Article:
Search form

Login - Register | FOLLOW US ON

Logo of Phnom Penh Post newspaper Phnom Penh Post - Prison oversight lags: UN

Prison oversight lags: UN

Five years after first ratifying the UN Optional Protocol to the Convention against Torture (OPCAT), Cambodia remains delinquent in honouring some of its commitments under the treaty, UN representatives said yesterday.

Under the OPCAT, Cambodia was obliged to create an independent National Preventive Mechanism (NPM) to monitor and curb torture in places of detention – such as prisons, police stations and drug detention centres – within a year of its ratification of the protocol.

However, some four years after the first round of spot-checks of Cambodia’s detention centres by the UN Subcommittee on Prevention of Torture (SPT), and two years after a 2011 admonishment from the UN, Cambodia has failed to do so, relying instead on a government panel composed of the very ministries it’s meant to monitor, SPT chairman Malcolm Evans said.

“There has been no change in the institutional arrangements since [2011],” Evans said, speaking on the sidelines of a conference on implementing an independent NPM yesterday.

But “in international law, non-compliance measures are usually not that robust”, he added, noting that in the case of “continued non-compliance”, provisions in the OPCAT are limited to a public rebuke.

The call for an independent body came on the heels of last week’s round of unannounced spot-checks on places of detention by the SPT, the findings of which will remain confidential under the OPCAT unless the government requests that they be made public.

And while Evans yesterday said the measure of an NPM’s independence varies depending on the national context, NPMs need to have “degrees of separation” from the government bodies they monitor.

Despite the fact that Cambodia’s current inter-ministerial panel is composed in part by the ministries of justice and interior, General Department of Prisons director Kuy Bunsorn yesterday expressed outright opposition to the creation of a new NPM, saying that reviews by the Interior Ministry and National Police had already vouched for the independence of the current body.

“This has shown that we now have enough transparency and independence already, and we can accept that,” Bunsorn said. “So there is no need to create any new independent body to monitor treatment of prisoners as the UN has said, and we will not consider it, because we have already established one.”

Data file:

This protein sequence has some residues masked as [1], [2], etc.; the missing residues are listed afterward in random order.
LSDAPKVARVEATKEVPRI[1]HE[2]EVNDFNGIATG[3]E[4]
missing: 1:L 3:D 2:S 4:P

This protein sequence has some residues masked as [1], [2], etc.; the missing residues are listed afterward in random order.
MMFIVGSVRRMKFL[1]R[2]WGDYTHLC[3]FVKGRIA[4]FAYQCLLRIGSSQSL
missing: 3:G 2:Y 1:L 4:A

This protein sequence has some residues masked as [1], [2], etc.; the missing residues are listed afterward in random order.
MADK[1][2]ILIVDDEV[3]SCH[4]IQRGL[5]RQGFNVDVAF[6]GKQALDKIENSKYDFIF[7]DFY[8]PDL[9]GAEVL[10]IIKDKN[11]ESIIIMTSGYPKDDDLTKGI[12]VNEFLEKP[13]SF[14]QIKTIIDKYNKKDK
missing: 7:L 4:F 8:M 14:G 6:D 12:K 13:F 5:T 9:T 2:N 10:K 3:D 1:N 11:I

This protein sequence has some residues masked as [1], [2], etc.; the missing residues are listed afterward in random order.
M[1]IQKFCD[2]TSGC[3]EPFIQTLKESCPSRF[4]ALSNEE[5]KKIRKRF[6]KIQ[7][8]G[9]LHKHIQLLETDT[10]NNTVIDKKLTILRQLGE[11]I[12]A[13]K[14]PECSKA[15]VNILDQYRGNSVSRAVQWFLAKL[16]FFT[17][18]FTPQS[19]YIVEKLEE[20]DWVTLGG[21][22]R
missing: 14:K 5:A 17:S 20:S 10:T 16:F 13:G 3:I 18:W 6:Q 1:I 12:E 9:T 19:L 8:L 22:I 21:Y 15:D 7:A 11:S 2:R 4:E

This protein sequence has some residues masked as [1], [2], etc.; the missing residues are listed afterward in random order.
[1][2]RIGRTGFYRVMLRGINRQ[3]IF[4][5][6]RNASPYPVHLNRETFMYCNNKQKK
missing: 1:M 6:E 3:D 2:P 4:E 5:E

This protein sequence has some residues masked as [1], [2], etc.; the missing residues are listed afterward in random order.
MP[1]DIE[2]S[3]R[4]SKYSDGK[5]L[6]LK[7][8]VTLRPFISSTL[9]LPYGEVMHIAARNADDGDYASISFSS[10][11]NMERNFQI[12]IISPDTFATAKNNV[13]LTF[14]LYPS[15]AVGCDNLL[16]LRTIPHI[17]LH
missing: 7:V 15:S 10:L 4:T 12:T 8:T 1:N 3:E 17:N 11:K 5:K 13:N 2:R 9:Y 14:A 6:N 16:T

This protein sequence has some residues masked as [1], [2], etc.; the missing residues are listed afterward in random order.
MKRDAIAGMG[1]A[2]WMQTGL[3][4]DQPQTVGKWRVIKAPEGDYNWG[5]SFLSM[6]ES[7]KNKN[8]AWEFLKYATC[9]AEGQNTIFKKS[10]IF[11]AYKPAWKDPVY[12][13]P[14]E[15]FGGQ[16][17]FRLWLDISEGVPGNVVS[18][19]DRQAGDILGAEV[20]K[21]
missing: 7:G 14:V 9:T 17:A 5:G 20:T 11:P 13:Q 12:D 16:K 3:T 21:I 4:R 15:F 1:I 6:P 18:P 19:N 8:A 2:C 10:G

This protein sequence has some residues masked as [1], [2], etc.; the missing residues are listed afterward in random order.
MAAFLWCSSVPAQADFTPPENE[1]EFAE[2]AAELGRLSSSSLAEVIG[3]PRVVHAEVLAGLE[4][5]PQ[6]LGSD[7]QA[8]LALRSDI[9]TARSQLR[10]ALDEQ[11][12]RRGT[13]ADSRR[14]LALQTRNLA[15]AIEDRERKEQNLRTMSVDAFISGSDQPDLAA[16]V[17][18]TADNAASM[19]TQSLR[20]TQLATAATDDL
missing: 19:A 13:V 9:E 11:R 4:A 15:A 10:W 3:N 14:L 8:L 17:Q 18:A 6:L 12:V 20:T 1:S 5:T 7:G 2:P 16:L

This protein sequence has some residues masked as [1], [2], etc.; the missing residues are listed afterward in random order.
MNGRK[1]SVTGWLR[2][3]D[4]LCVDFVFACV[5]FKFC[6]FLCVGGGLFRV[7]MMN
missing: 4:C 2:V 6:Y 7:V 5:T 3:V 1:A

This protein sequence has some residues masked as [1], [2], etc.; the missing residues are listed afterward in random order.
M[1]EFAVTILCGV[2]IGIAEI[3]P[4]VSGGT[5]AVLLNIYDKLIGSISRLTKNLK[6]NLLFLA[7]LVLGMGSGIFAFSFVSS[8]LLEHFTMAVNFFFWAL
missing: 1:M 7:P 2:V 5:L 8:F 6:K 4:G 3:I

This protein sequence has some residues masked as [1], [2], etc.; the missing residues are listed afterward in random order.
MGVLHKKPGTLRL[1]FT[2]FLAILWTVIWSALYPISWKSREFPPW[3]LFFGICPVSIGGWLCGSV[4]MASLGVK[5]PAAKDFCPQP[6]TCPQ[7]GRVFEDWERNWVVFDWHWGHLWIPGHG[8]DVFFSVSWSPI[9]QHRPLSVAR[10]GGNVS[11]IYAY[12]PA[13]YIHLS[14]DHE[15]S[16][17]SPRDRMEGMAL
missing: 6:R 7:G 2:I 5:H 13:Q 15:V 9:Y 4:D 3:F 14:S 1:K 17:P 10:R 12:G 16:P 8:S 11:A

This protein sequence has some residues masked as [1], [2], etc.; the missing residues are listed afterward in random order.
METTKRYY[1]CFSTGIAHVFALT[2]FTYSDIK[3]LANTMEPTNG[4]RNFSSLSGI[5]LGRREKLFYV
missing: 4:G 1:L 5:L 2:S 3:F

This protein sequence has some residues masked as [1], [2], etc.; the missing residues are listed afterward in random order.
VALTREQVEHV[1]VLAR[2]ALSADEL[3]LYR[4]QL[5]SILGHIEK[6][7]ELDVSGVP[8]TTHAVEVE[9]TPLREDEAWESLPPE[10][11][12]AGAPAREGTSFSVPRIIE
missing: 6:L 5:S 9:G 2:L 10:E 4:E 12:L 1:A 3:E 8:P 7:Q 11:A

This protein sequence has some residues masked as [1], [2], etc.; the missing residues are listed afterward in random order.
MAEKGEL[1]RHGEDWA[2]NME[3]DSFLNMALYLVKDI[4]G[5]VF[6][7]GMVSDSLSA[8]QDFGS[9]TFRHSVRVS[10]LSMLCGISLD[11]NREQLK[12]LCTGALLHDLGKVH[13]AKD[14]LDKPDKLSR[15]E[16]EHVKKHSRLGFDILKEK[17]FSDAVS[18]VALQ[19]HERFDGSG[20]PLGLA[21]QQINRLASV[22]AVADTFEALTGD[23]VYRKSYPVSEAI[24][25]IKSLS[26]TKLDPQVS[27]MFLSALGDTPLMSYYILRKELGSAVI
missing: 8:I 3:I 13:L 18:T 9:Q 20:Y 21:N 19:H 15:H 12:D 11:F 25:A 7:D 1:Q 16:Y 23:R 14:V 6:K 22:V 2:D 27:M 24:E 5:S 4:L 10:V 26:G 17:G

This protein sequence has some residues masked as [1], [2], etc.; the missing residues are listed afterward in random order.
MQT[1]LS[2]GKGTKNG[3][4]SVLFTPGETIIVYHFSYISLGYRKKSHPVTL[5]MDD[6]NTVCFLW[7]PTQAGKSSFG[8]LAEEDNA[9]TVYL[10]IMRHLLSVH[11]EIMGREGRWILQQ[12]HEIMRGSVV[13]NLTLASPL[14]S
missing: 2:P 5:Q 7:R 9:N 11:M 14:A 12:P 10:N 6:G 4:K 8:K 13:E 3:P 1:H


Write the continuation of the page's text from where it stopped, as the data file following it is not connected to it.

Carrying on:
Bunsorn then raised the question of who was qualified to measure independence.

“Now, I don’t understand about this ‘independent’ word. Who is to put a score on it?” he asked. “Who is independent? Is the NGO or the foreign NGO that has received funds from foreign donors and implemented work here … independent?”

Interior Minister Sar Kheng also expressed ambivalence at the creation of a new NPM, insisting that the current system was effective, while acknowledging some torture still occurs.

“In Cambodia, we have established this committee, but this committee is comprised of officials from the Royal government,” he said in his address at yesterday’s conference. “If this same committee is able to achieve this task, then it reflects this willingness [to prevent torture] as well.”

“On the contrary, if there is another committee that does not have that effect, then that does not adhere to this desire.”

But according to Sharon Critoph, prisons consultant for the rights group Licadho, Cambodia’s “current inter-ministerial committee is clearly not effective and lacks any semblance of independence”.

While Licadho monitors only 18 Cambodian prisons, and not every type of detention centre like the SPT, Critoph said via email “there has also been no discernible change in the type, frequency and severity of abuse [in prisons] since the SPT’s December 2009 visit”.

“The majority of abuse reported to Licadho occurred in police custody, often in order to extract confessions,” she added. “It is clear that torture and ill-treatment go underreported in Cambodia, especially in police custody where abuse appears to be normalized.”

At yesterday’s conference, however, Kheng maintained that the inter-ministerial panel had made strides during Cambodia’s “development and peace-restoring period”.

“It’s not perfect,” he said. “[But] Cambodia has done its best.”

ADDITIONAL REPORTING BY BUTH REAKSMEY KONGKEA

1

Comments

Please, login or register to post a comment
vantheman's picture

This is how ignorant and uneducated of those so-called star generals among government circle. Clearly they're don't understand the word " INDEPENDENCE"For them, Independent country is like North Korea. The few can rule and dictate the majority with their absolute power.What a pity and shame.

Latest Video

Google Angkor

Google's 3D Angkor online

Drawing on over one million photos, Google has taken the Angkor Wat temple complex into the digital realm, allowing anyone with internet access to enjoy 360-degree panoramic views of 100 of the ancient temples.

97' grenade attack commemoration

Back in the streets

Thousands of CNRP supporters march through Phnom Penh

This month 20 years ago...

1994-04-08 07:00
Thais vow to play their part
1994-04-08 07:00
'Ethiopia' warning for Kingdom
1994-04-08 07:00
Govt powerless to halt logs
1994-04-08 07:00
Thais to plant border listening devices
1994-04-08 07:00
KR free 14 'renegades'
1994-03-25 07:00
Tourist boom expected to hit 1,000,000